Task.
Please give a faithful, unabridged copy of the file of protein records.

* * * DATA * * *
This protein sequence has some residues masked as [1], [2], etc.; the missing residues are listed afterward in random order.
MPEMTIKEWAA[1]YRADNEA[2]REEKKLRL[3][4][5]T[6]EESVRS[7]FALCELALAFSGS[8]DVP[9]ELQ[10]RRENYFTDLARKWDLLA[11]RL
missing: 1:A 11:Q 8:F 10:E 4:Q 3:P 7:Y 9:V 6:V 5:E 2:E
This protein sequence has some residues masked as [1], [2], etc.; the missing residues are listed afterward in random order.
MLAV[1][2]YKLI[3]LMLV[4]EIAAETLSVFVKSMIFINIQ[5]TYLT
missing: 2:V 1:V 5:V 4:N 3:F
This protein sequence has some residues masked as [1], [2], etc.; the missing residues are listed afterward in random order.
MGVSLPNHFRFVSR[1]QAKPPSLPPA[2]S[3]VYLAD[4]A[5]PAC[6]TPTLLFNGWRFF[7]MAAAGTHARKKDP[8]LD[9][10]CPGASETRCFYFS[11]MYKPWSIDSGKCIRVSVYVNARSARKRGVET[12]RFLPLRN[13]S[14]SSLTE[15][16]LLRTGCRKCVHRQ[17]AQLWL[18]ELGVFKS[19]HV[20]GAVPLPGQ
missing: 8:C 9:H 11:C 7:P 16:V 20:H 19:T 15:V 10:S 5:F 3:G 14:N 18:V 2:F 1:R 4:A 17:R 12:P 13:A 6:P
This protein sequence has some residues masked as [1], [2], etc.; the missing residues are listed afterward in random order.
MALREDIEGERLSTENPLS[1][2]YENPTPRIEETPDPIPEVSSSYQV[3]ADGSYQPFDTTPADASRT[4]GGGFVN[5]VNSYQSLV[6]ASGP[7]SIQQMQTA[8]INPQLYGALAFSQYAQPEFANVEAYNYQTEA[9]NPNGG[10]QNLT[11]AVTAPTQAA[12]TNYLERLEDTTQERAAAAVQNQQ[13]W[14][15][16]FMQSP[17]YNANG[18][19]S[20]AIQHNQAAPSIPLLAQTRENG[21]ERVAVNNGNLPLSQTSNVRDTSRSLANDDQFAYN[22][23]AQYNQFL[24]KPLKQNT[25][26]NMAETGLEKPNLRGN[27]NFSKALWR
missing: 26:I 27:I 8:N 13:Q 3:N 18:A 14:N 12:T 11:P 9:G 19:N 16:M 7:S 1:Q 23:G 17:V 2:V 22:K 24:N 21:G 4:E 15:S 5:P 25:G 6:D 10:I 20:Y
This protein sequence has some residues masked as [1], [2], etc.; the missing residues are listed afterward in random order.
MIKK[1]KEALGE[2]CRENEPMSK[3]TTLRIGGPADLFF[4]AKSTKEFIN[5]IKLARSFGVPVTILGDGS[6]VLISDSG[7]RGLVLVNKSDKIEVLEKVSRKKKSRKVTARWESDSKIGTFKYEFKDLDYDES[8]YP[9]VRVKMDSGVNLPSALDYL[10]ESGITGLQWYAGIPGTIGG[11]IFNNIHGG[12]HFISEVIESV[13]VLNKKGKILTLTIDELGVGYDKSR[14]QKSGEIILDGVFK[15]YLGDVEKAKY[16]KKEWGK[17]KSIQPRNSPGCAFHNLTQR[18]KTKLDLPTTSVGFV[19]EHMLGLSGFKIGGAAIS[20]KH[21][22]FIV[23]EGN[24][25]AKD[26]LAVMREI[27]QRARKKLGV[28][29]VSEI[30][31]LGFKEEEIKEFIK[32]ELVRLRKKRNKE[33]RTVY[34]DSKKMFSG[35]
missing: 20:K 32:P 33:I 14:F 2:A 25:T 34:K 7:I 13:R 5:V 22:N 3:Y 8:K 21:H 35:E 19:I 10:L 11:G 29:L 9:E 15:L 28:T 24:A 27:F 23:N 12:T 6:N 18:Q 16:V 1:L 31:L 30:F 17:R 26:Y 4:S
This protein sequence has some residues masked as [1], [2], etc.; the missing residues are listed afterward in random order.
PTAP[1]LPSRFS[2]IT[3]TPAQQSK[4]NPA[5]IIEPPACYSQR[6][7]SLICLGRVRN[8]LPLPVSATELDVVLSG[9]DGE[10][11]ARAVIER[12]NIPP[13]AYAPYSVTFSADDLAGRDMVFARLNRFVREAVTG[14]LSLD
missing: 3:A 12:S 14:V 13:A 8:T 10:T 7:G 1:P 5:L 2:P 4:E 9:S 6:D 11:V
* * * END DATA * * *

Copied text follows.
This protein sequence has some residues masked as [1], [2], etc.; the missing residues are listed afterward in random order.
MPEMTIKEWAA[1]YRADNEA[2]REEKKLRL[3][4][5]T[6]EESVRS[7]FALCELALAFSGS[8]DVP[9]ELQ[10]RRENYFTDLARKWDLLA[11]RL
missing: 1:A 11:Q 8:F 10:E 4:Q 3:P 7:Y 9:V 6:V 5:E 2:E
This protein sequence has some residues masked as [1], [2], etc.; the missing residues are listed afterward in random order.
MLAV[1][2]YKLI[3]LMLV[4]EIAAETLSVFVKSMIFINIQ[5]TYLT
missing: 2:V 1:V 5:V 4:N 3:F
This protein sequence has some residues masked as [1], [2], etc.; the missing residues are listed afterward in random order.
MGVSLPNHFRFVSR[1]QAKPPSLPPA[2]S[3]VYLAD[4]A[5]PAC[6]TPTLLFNGWRFF[7]MAAAGTHARKKDP[8]LD[9][10]CPGASETRCFYFS[11]MYKPWSIDSGKCIRVSVYVNARSARKRGVET[12]RFLPLRN[13]S[14]SSLTE[15][16]LLRTGCRKCVHRQ[17]AQLWL[18]ELGVFKS[19]HV[20]GAVPLPGQ
missing: 8:C 9:H 11:C 7:P 16:V 20:H 19:T 15:V 10:S 5:F 3:G 14:N 18:V 2:F 1:R 4:A 17:R 12:P 13:A 6:P
This protein sequence has some residues masked as [1], [2], etc.; the missing residues are listed afterward in random order.
MALREDIEGERLSTENPLS[1][2]YENPTPRIEETPDPIPEVSSSYQV[3]ADGSYQPFDTTPADASRT[4]GGGFVN[5]VNSYQSLV[6]ASGP[7]SIQQMQTA[8]INPQLYGALAFSQYAQPEFANVEAYNYQTEA[9]NPNGG[10]QNLT[11]AVTAPTQAA[12]TNYLERLEDTTQERAAAAVQNQQ[13]W[14][15][16]FMQSP[17]YNANG[18][19]S[20]AIQHNQAAPSIPLLAQTRENG[21]ERVAVNNGNLPLSQTSNVRDTSRSLANDDQFAYN[22][23]AQYNQFL[24]KPLKQNT[25][26]NMAETGLEKPNLRGN[27]NFSKALWR
missing: 26:I 27:I 8:N 13:Q 3:N 18:A 14:N 12:T 11:P 9:G 19:N 16:M 7:S 1:Q 23:G 17:V 2:V 22:K 24:N 21:G 4:E 15:S 5:P 25:G 6:D 10:I 20:Y
This protein sequence has some residues masked as [1], [2], etc.; the missing residues are listed afterward in random order.
MIKK[1]KEALGE[2]CRENEPMSK[3]TTLRIGGPADLFF[4]AKSTKEFIN[5]IKLARSFGVPVTILGDGS[6]VLISDSG[7]RGLVLVNKSDKIEVLEKVSRKKKSRKVTARWESDSKIGTFKYEFKDLDYDES[8]YP[9]VRVKMDSGVNLPSALDYL[10]ESGITGLQWYAGIPGTIGG[11]IFNNIHGG[12]HFISEVIESV[13]VLNKKGKILTLTIDELGVGYDKSR[14]QKSGEIILDGVFK[15]YLGDVEKAKY[16]KKEWGK[17]KSIQPRNSPGCAFHNLTQR[18]KTKLDLPTTSVGFV[19]EHMLGLSGFKIGGAAIS[20]KH[21][22]FIV[23]EGN[24][25]AKD[26]LAVMREI[27]QRARKKLGV[28][29]VSEI[30][31]LGFKEEEIKEFIK[32]ELVRLRKKRNKE[33]RTVY[34]DSKKMFSG[35]
missing: 20:K 32:P 33:I 14:F 2:A 25:T 34:K 7:I 13:R 5:V 22:N 3:Y 8:K 21:H 35:E 19:I 10:L 11:G 29:L 9:E 15:L 28:T 24:A 27:F 23:N 12:T 6:N 18:Q 16:V 1:L 31:L 30:F 17:R 26:Y 4:S
This protein sequence has some residues masked as [1], [2], etc.; the missing residues are listed afterward in random order.
PTAP[1]LPSRFS[2]IT[3]TPAQQSK[4]NPA[5]IIEPPACYSQR[6][7]SLICLGRVRN[8]LPLPVSATELDVVLSG[9]DGE[10][11]ARAVIER[12]NIPP[13]AYAPYSVTFSADDLAGRDMVFARLNRFVREAVTG[14]LSLD
missing: 3:A 12:S 14:V 13:A 8:T 10:T 7:G 1:P 5:L 2:P 4:E 9:S 6:D 11:V